Performing a one-man show is one of the frequent sins of the event organizers. The assumption that “I can do better” is utterly doomed to failure. Imagine for example the situation, in which there are so many planned activities that you aren’t able to work on them simultaneously. Although the temptation to take everything on may be tempting, try not to succumb to it. Excessive overload of duties and the feeling that “I have to do everything by myself” in the long run will be a source of frustration and may be the reason for professional burnout. Already at the planning stage, think about team members and consider what they can do. Remember that a well-coordinated team will perform the task faster and more effectively than you alone.
Last minute actions
During planning an event, it is important to provide a time frame. Include additional time – a kind of buffer – in case of unforeseen situations. Planning all actions without this buffer may cause the situation where one failure will result in a domino effect. For example, if you don’t secure adequate time to choose the venue, and your selected location turns out to be unavailable, it may force you to choose a place that doesn’t fully meet your expectations. This can also contribute to delays in promotional and marketing activities. All this taken together may cause the failure of the event (poor location + insufficient attendance).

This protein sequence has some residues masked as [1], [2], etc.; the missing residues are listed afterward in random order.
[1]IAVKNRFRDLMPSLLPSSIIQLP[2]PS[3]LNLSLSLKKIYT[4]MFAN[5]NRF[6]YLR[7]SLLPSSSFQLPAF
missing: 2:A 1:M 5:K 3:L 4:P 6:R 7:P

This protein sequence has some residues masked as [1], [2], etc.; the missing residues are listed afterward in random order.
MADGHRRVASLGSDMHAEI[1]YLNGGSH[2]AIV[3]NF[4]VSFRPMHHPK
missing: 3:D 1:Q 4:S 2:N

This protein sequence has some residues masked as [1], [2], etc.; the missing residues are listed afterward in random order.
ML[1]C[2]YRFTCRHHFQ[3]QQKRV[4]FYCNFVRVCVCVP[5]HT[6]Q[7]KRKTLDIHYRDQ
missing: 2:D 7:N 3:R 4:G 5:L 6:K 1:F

Not keeping a finger on the pulse
Each of us happens to forget about more or less important matters. This applies to both the event managers and members of the event team. After all, we are only humans, not the machines. But it doesn’t mean we don’t have to keep our finger on the pulse. However, this doesn’t mean total control over employees or – worse – taking over their duties according to the principle “I will do it better”. This means that you should monitor the most important “milestones” of the process. Already at the event planning phase appoint the milestones and mark the elements that must be considered with special care. For example – confirmation of the participation of the sponsor or lecturer, confirmation of the catering order, reservation of the place. While preparing for the event, set reminders for yourself and the team members – this way you will be able to respond to possible delays.
A well-designed plan of the event allows for the efficient implementation of previously adopted assumptions, and as a result, reduces the risk of making a mistake or even failure of the event. Planning events is, therefore, a stage worth devoting more time to. Eliminating the most frequently committed errors from the event managers practice may be particularly beneficial. Especially, if they are working on the organization of several events at the same time.